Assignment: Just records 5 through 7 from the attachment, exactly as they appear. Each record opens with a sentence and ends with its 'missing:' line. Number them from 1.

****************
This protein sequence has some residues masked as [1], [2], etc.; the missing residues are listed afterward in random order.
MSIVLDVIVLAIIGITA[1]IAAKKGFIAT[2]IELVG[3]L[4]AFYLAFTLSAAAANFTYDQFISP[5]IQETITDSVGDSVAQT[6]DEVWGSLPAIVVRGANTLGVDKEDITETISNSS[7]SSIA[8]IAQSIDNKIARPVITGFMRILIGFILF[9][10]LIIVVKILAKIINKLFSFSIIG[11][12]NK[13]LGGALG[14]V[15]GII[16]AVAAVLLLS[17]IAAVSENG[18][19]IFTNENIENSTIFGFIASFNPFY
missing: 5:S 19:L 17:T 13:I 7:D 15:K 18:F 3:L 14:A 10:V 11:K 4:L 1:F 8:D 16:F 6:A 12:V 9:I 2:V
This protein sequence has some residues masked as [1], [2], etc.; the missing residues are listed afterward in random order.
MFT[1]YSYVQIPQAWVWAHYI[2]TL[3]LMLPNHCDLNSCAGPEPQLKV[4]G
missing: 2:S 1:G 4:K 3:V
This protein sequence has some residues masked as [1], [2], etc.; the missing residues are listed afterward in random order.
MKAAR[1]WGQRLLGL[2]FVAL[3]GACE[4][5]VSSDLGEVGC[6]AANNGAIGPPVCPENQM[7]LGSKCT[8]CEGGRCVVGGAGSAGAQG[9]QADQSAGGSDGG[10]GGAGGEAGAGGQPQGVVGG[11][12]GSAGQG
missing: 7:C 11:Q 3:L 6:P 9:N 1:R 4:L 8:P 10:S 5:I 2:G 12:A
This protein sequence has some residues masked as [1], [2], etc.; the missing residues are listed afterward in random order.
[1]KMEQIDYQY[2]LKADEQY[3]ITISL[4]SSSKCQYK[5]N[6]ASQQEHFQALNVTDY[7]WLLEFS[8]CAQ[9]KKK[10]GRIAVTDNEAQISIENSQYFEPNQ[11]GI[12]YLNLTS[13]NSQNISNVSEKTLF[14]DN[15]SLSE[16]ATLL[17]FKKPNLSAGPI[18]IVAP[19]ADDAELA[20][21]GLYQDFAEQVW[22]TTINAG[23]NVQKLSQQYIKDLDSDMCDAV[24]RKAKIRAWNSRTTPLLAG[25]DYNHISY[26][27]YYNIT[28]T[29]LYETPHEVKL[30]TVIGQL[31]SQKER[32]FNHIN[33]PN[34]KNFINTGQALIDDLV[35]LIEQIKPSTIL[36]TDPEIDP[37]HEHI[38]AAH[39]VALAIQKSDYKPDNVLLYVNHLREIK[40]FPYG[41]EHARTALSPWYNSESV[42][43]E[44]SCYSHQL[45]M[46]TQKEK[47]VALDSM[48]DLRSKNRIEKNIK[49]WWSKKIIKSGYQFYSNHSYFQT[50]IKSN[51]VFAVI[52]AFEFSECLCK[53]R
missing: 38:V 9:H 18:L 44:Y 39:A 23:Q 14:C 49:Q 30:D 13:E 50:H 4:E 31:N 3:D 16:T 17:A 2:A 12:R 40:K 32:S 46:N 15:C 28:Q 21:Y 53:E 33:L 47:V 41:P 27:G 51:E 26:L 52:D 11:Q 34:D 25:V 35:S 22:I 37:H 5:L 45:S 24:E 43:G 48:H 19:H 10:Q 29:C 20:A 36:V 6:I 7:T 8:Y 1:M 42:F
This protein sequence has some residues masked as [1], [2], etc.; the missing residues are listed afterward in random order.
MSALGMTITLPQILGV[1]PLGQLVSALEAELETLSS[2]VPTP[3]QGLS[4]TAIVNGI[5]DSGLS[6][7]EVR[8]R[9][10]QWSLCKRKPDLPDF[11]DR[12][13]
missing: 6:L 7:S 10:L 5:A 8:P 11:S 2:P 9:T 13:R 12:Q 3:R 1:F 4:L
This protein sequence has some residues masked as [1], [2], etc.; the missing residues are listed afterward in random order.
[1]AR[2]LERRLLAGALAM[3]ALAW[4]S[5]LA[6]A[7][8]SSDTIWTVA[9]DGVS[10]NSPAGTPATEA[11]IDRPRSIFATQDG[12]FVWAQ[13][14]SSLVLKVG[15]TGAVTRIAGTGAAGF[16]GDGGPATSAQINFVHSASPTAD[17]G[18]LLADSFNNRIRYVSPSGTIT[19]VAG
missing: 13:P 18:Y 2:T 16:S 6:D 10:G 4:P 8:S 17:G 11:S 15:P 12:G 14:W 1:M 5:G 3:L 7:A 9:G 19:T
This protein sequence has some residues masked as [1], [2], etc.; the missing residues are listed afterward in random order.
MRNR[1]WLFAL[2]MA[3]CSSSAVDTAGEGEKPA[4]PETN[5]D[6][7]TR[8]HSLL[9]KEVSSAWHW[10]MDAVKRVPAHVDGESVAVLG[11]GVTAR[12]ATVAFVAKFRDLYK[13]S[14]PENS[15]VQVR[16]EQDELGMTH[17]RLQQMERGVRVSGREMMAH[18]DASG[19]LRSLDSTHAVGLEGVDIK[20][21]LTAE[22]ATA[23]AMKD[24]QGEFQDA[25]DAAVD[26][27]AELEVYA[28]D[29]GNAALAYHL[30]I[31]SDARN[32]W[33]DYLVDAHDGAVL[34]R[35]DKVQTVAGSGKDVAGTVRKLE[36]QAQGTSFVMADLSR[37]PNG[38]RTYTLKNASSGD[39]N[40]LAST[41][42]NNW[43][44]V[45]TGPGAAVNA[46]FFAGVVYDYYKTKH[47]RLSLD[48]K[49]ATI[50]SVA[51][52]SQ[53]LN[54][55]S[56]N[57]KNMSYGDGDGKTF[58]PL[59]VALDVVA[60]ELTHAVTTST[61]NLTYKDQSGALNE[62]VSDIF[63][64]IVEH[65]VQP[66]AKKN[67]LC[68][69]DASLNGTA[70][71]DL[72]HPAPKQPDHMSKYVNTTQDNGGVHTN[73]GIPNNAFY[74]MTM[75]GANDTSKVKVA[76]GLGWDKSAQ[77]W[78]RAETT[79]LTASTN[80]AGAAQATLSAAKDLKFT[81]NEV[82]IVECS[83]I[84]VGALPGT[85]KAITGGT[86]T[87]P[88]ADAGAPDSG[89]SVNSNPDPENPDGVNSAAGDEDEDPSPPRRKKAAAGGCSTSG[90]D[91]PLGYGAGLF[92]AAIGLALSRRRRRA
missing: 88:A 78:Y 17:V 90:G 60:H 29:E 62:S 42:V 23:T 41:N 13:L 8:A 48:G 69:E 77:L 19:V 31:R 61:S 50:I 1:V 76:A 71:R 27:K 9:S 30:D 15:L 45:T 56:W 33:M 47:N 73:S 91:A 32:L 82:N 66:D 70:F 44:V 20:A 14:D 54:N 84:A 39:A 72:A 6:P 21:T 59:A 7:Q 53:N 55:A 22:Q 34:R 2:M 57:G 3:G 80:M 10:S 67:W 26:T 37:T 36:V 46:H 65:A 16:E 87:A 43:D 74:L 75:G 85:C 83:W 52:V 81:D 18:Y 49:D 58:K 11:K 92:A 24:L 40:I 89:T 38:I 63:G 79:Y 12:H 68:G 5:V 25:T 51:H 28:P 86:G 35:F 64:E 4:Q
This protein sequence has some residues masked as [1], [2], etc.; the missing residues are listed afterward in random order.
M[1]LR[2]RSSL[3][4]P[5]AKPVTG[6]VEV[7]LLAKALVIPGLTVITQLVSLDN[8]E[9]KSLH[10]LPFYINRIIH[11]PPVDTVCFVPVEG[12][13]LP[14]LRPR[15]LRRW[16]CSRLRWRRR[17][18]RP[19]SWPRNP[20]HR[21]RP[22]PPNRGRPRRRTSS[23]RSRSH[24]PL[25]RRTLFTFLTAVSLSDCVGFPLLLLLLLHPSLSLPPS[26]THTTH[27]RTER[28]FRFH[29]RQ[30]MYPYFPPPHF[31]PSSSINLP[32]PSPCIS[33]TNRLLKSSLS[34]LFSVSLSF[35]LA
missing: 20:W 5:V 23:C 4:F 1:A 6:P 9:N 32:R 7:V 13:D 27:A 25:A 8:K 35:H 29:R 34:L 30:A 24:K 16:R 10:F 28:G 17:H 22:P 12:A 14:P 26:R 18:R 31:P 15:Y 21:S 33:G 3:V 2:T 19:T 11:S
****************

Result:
This protein sequence has some residues masked as [1], [2], etc.; the missing residues are listed afterward in random order.
MSALGMTITLPQILGV[1]PLGQLVSALEAELETLSS[2]VPTP[3]QGLS[4]TAIVNGI[5]DSGLS[6][7]EVR[8]R[9][10]QWSLCKRKPDLPDF[11]DR[12][13]
missing: 6:L 7:S 10:L 5:A 8:P 11:S 2:P 9:T 13:R 12:Q 3:R 1:F 4:L
This protein sequence has some residues masked as [1], [2], etc.; the missing residues are listed afterward in random order.
[1]AR[2]LERRLLAGALAM[3]ALAW[4]S[5]LA[6]A[7][8]SSDTIWTVA[9]DGVS[10]NSPAGTPATEA[11]IDRPRSIFATQDG[12]FVWAQ[13][14]SSLVLKVG[15]TGAVTRIAGTGAAGF[16]GDGGPATSAQINFVHSASPTAD[17]G[18]LLADSFNNRIRYVSPSGTIT[19]VAG
missing: 13:P 18:Y 2:T 16:S 6:D 10:G 4:P 8:S 17:G 11:S 15:P 12:G 14:W 1:M 5:G 3:L 7:A 9:G 19:T
This protein sequence has some residues masked as [1], [2], etc.; the missing residues are listed afterward in random order.
MRNR[1]WLFAL[2]MA[3]CSSSAVDTAGEGEKPA[4]PETN[5]D[6][7]TR[8]HSLL[9]KEVSSAWHW[10]MDAVKRVPAHVDGESVAVLG[11]GVTAR[12]ATVAFVAKFRDLYK[13]S[14]PENS[15]VQVR[16]EQDELGMTH[17]RLQQMERGVRVSGREMMAH[18]DASG[19]LRSLDSTHAVGLEGVDIK[20][21]LTAE[22]ATA[23]AMKD[24]QGEFQDA[25]DAAVD[26][27]AELEVYA[28]D[29]GNAALAYHL[30]I[31]SDARN[32]W[33]DYLVDAHDGAVL[34]R[35]DKVQTVAGSGKDVAGTVRKLE[36]QAQGTSFVMADLSR[37]PNG[38]RTYTLKNASSGD[39]N[40]LAST[41][42]NNW[43][44]V[45]TGPGAAVNA[46]FFAGVVYDYYKTKH[47]RLSLD[48]K[49]ATI[50]SVA[51][52]SQ[53]LN[54][55]S[56]N[57]KNMSYGDGDGKTF[58]PL[59]VALDVVA[60]ELTHAVTTST[61]NLTYKDQSGALNE[62]VSDIF[63][64]IVEH[65]VQP[66]AKKN[67]LC[68][69]DASLNGTA[70][71]DL[72]HPAPKQPDHMSKYVNTTQDNGGVHTN[73]GIPNNAFY[74]MTM[75]GANDTSKVKVA[76]GLGWDKSAQ[77]W[78]RAETT[79]LTASTN[80]AGAAQATLSAAKDLKFT[81]NEV[82]IVECS[83]I[84]VGALPGT[85]KAITGGT[86]T[87]P[88]ADAGAPDSG[89]SVNSNPDPENPDGVNSAAGDEDEDPSPPRRKKAAAGGCSTSG[90]D[91]PLGYGAGLF[92]AAIGLALSRRRRRA
missing: 88:A 78:Y 17:V 90:G 60:H 29:E 62:S 42:V 23:T 41:N 13:L 8:A 48:G 69:E 77:L 19:V 31:R 61:S 50:I 1:V 76:A 71:R 27:K 9:S 30:D 15:L 45:T 56:W 33:M 47:N 73:S 91:A 32:L 82:N 66:D 70:F 44:V 20:A 14:D 54:N 84:A 39:A 72:A 6:P 21:T 59:A 7:Q 53:N 55:A 22:Q 34:R 2:M 57:G 3:G 80:M 10:S 67:W 26:T 37:T 36:V 46:H 65:A 16:E 87:A 43:D 74:L 75:G 85:C 83:W 52:V 81:D 18:Y 49:D 58:K 11:K 92:A 24:L 40:I 89:T 38:I 63:G 79:Y 12:H 68:G 5:V 25:T 51:H 28:P 86:G 35:F 64:E 4:Q